A cross-current of opinion may be described as any body of belief or sentiment which, while strong enough ultimately to affect legislation, is, yet in a measure independent of, though perhaps not directly opposed to, the dominant legislative creed of a particular era.23 These cross-currents arise often, if not always, from the peculiar position or prepossessions of particular classes, such as the clergy, the army, or the artisans, who look upon the world from their own special point of view. Such a cross-current differs from a counter-current in that it does not so much directly oppose the predominant opinion of a given time as deflect and modify its action. Thus ecclesiastical legislation since 1832 will never be understood by any historian who does not take into account both the general current of public opinion, the trend whereof has been more or less anti-clerical, and also the strong cross-current of clerical opinion which, favouring, as it naturally has done, the authority of the established Church, has affected legislation, not only as to ecclesiastical matters, but also in spheres such as that of national education, which appear at first sight to lie somewhat outside the operation of ecclesiastical beliefs.
Fifthly, Laws foster or create law-making opinion.
This assertion may sound, to one who has learned that laws are the outcome of public opinion, like a paradox; when properly understood it is nothing but an undeniable though sometimes neglected truth.
Every law or rule of conduct must, whether its author perceives the fact or not, lay down or rest upon some general principle, and must therefore, if it succeeds in attaining its end, commend this principle to public attention or imitation, and thus affect legislative opinion.24 Nor is the success of a law necessary for the production of this effect. A principle derives prestige from its mere recognition by Parliament, and if a law fails in attaining its object the argument lies ready to hand that the failure was due to the law not going far enough, i.e. to its not carrying out the principle on which it is founded to its full logical consequences.25 The true importance, indeed, of laws lies far less in their direct result than in their effect upon the sentiment or convictions of the public.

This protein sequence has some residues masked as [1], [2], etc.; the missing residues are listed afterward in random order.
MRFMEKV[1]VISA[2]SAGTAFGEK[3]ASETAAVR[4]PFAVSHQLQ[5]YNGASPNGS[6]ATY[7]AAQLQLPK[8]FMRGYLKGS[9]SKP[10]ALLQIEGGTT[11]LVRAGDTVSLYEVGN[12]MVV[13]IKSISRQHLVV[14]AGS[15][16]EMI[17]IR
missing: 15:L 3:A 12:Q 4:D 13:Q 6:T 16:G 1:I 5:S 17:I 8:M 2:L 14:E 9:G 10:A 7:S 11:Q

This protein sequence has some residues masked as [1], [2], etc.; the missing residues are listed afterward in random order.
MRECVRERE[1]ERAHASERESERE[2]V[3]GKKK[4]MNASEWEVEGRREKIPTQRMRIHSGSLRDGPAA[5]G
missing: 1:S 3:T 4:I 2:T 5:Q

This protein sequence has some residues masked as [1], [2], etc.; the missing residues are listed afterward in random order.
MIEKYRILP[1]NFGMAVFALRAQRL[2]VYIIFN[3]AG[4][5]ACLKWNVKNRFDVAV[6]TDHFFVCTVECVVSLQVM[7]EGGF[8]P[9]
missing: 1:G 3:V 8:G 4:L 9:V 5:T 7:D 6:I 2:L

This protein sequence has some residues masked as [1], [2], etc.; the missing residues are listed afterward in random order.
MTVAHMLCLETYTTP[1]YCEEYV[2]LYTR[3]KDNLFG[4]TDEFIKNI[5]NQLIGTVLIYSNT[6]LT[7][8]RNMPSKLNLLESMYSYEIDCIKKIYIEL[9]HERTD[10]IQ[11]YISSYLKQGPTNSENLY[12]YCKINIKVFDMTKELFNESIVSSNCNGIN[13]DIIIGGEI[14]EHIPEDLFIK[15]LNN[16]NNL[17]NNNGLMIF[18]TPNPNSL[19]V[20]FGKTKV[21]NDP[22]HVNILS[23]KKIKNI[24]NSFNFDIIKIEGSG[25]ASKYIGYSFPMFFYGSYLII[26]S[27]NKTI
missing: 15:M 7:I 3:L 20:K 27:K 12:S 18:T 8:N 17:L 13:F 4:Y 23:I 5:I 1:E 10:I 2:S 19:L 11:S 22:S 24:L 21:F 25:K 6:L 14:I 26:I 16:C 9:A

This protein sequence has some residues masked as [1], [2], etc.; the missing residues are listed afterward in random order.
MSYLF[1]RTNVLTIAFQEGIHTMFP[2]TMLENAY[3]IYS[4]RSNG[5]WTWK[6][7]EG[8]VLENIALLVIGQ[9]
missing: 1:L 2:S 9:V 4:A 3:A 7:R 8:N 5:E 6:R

The Reform Act of 1832 disfranchised certain corrupt boroughs, and bestowed on a limited number of citizens belonging mainly to the middle class, the right to vote for members of Parliament. But the transcendent importance of the Act lay in its effect upon public opinion. Reform thus regarded was revolution. It altered the way in which people thought of the constitution, and taught Englishmen, once and for all, that venerable institutions which custom had made unchangeable could easily, and without the use of violence, be changed. It gave authority to the democratic creed, and fostered the conviction or delusion that the will of the nation could be expressed only through elected representatives. The arguments in favour of practical conservatism which, put forward by Burke or Paley, satisfied at least two generations, so lost their popular force that modern Conservatives, no less than modern Liberals, find it hard to understand the attitude towards reform of men as able as Canning or Sir Walter Scott.26